The #MeToo movement was, above all, a collective "breaking of the silence" that shifted the longstanding balance of power on the question of sexual misconduct, particularly in the professional world.
Many have noted that what became a collective raising of (mostly female) voices may have required the accusations of a few Hollywood movie stars to launch the movement that, even just this week, continues to reverberate everywhere from the Vatican to France to Costa Rica.
On Tuesday, Pope Francis added his to the chorus of voices speaking out against sexual misconduct by acknowledging, for the first time, the sexual abuse (by members of the clergy) of women who are in many ways the epitome of silent servitude: Catholic nuns.
The remarks follow publication of a recent article in Women Church World, a Vatican magazine, alleging that Catholic clerics have sexually abused and even impregnated nuns, who in some cases were forced to have abortions. The abuse was hidden, again, by a wall of silence: Nuns kept quiet, reportedly, out of fear that they or their orders would face retaliation from the ruling male clergy.
That fear of exposure also took center stage Tuesday in Paris, where six women connected with France's Green political party EELV gathered in a courtroom to detail years of accusations against former EELV party leader Denis Baupin.
Back then there was less #MeToo.
Among those providing testimony was a former spokeswoman for the party, Sandrine Rousseau, who testified that in 2011, Baupin pinned her against a wall and touched her breasts. As French daily Le Monde reported, the other accusers shared similar stories of feeling too isolated and intimidated, in the past, to go public.
"Back then there was less #MeToo," said Rousseau, remembering the backlash faced by French writer Tristane Banon when she accused prominent politician Dominique Strauss-Kahn of attempting to rape her.
In Central America, in the meantime, a woman is speaking out against a particularly esteemed political figure: Nobel laureate and former Costa Rican leader Oscar Arias, who twice held the presidency (1986-1990, 2006-2010).
Activist and doctor Alexandra Arce von Herold told prosecutors on Monday that in December of 2014, Arias sexually assaulted her in his home, where she had gone to deliver some documents: "He grabbed me from behind and touched my breasts," the Costa Rican daily La Nación quoted the accuser as saying. "I told him no, and reminded him that he was married. That was my no. It was the only thing I could think to say." Arias, through a statement submitted by his lawyer, denies any wrongdoing, the New York Times reported yesterday.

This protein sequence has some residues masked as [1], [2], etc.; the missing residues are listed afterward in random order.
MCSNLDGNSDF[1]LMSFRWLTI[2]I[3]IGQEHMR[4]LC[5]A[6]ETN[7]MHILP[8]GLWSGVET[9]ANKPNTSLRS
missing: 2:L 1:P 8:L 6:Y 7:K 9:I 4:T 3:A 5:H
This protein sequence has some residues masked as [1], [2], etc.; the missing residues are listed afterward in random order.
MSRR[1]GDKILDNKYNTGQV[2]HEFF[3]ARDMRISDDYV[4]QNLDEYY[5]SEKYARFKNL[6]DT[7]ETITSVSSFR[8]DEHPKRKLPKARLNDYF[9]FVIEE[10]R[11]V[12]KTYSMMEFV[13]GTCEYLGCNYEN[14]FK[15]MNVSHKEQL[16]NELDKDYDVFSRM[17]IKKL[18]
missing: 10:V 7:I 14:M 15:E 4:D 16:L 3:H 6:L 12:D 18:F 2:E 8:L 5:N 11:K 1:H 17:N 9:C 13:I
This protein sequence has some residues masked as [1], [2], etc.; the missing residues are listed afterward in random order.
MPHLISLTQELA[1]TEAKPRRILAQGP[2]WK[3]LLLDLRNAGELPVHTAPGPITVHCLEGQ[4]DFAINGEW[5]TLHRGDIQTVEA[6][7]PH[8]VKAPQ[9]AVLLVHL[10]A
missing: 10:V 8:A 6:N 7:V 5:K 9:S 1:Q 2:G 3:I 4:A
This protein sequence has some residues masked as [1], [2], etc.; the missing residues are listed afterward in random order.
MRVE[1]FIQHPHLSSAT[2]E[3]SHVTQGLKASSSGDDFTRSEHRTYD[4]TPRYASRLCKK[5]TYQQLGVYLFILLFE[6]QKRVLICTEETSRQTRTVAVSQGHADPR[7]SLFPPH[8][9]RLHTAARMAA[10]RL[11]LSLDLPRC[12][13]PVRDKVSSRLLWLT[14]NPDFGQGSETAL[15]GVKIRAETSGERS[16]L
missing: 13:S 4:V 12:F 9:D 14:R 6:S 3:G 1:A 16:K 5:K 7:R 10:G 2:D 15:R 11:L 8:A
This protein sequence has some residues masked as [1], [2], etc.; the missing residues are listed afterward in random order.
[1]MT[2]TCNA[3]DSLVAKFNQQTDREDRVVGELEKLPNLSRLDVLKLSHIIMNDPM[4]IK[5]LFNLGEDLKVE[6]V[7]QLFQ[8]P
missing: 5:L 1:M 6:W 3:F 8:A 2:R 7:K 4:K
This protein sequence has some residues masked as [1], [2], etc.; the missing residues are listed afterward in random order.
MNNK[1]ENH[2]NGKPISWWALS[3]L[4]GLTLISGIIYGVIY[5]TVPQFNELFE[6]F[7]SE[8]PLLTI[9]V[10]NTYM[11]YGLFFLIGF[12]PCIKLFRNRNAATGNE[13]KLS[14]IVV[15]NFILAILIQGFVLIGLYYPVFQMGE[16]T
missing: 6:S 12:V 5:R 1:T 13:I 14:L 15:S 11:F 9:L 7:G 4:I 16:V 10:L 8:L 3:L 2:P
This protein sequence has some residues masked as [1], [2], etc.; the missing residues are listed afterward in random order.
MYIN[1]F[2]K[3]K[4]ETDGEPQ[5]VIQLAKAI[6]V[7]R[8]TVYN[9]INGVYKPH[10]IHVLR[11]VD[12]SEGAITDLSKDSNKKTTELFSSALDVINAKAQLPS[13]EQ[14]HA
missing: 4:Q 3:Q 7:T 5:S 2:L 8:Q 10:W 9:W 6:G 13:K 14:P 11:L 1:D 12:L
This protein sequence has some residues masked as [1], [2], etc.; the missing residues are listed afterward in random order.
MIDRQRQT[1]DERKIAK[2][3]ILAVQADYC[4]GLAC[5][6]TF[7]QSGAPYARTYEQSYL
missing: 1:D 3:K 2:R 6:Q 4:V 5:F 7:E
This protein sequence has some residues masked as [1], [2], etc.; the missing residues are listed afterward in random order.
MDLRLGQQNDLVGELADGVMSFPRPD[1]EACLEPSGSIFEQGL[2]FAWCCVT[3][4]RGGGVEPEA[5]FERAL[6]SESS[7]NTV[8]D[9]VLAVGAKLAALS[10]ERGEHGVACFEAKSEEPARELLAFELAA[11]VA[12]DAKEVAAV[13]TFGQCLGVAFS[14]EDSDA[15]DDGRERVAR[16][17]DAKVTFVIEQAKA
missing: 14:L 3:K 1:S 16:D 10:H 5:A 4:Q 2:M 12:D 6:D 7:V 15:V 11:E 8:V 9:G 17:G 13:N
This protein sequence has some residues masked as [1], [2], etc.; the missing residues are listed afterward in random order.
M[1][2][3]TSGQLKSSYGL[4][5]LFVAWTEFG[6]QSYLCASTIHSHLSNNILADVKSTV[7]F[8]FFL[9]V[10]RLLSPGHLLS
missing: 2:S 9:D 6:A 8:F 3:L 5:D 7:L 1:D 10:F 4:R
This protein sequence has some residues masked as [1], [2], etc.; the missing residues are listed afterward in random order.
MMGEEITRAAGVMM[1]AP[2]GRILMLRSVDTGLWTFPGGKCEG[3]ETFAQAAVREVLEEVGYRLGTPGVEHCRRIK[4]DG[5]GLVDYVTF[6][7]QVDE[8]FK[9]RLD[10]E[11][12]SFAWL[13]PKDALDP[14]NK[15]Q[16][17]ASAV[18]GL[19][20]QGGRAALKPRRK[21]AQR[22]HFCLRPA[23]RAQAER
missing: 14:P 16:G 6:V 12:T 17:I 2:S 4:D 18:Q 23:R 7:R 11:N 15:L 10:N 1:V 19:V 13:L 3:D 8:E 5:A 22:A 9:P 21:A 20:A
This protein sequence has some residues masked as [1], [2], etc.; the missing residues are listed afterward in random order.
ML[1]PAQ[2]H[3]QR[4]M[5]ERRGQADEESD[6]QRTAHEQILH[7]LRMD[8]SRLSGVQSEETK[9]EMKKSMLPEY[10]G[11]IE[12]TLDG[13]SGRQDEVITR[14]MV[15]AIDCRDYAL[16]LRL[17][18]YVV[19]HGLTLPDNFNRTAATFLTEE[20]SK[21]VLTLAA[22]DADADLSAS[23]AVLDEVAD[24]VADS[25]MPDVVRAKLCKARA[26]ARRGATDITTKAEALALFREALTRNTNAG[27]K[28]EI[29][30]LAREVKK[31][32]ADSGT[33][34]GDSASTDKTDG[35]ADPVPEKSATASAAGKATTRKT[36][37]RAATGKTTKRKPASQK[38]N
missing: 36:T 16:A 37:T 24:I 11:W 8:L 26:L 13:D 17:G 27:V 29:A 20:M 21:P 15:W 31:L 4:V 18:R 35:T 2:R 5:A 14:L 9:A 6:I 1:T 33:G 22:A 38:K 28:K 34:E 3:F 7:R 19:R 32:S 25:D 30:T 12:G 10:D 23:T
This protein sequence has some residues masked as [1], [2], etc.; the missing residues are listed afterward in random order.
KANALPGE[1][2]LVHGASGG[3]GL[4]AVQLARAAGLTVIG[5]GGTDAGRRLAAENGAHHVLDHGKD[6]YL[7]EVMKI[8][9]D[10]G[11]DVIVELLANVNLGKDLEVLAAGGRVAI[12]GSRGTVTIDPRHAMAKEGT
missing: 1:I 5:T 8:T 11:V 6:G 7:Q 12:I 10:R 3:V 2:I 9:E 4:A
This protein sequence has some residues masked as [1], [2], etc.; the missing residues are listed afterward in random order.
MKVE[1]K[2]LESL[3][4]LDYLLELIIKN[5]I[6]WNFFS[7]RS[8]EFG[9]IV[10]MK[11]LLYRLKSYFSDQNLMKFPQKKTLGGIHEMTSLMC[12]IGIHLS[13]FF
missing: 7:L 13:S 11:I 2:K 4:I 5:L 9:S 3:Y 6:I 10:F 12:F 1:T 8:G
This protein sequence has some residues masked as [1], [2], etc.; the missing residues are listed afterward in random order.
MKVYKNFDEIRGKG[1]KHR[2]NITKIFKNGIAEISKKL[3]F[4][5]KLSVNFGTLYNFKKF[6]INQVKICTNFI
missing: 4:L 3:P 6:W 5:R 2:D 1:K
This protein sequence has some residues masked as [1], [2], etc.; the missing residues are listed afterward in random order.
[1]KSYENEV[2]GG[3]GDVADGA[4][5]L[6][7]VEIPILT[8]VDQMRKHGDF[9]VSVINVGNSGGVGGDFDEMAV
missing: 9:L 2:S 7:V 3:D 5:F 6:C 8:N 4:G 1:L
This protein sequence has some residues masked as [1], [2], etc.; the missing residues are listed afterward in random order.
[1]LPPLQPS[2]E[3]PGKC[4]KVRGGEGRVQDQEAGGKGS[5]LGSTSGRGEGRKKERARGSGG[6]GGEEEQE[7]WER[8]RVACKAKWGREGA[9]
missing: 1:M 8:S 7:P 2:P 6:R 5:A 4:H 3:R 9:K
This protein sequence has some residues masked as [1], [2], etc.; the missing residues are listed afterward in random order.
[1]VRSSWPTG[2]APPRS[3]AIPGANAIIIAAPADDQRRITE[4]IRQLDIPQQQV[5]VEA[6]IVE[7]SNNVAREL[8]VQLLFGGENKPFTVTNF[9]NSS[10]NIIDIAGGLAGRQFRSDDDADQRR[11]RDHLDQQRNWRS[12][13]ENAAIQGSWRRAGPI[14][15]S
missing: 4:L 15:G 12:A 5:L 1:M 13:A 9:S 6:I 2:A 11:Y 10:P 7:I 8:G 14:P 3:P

Sexual violence did not begin or end with the accusations first launched 16 months ago against movie producer Harvey Weinstein. Centuries of forced silence are not over yet either. Still, the #MeToo movement has already changed the world in ways that no Hollywood movie ever has.
Revelations of a nationally funded clandestine operation within 10 municipalities in the Netherlands to keep tabs on mosques and Muslim organizations after a rise in radicalization eight years ago.
At least ten Dutch towns and cities have secretly used a private agency to probe mosques and other local religious organizations, Amsterdam-based daily het NRC reports in an exclusive investigation.
The clandestine operation — funded by NCTV, the National Security Services, the Netherlands' leading counter-terrorism agency — was prompted by the social unrest and uncertainty following multiple terror attacks in 2013, and a rise in Islamic radicalization.
The NCTV, which advises and financially supports municipalities in countering radicalization, put the municipalities in touch with Nuance by Training and Advice (Nuance door Trainingen en Advies, NTA), a private research agency based in Deventer, Netherlands. Among the institutions targeted by the investigations, which came at a cost of circa 500,000 euros, were the Al Mouahidin mosque in the central Dutch town of Ede, and the Nasser mosque east of the city of Utrecht, according to NRC.
Praying inside a Dutch mosque.
Broken trust in Islamic community
Unlike public officials, the private agency can enter the mosques to clandestinely research the situation. In this case, the agents observed activity, talk to visitors, administrators, and religious leaders, and investigated what they do and say on social media.
All findings then wound up in a secret report which includes personal details about what the administrators and teachers studied, who their relatives are, with whom they argued, and how often they had contact with authorities in foreign countries, like Morocco.
Leaders of the Muslim organizations that were secretly probed say they feel betrayed.
It is unclear whether the practice is legal, which is why several members of the Dutch Parliament are now demanding clarification from the outgoing Minister of Justice and Security, Ferd Grapperhaus, who is said to be involved.
"The ease with which the government violates (fundamental) rights when it comes to Islam or Muslims is shocking," Stephan van Baarle, member of the leftist party DENK, told De Volkskrant, another Dutch newspaper.
Leaders of the Muslim organizations that were secretly probed say they feel betrayed. Hassan Saidi, director of one of the mosques investigated, said that the relationship with the local municipality had been good. "This puts a huge dent in the trust I'd had in the municipality," he told the Dutch public broadcaster NOS.
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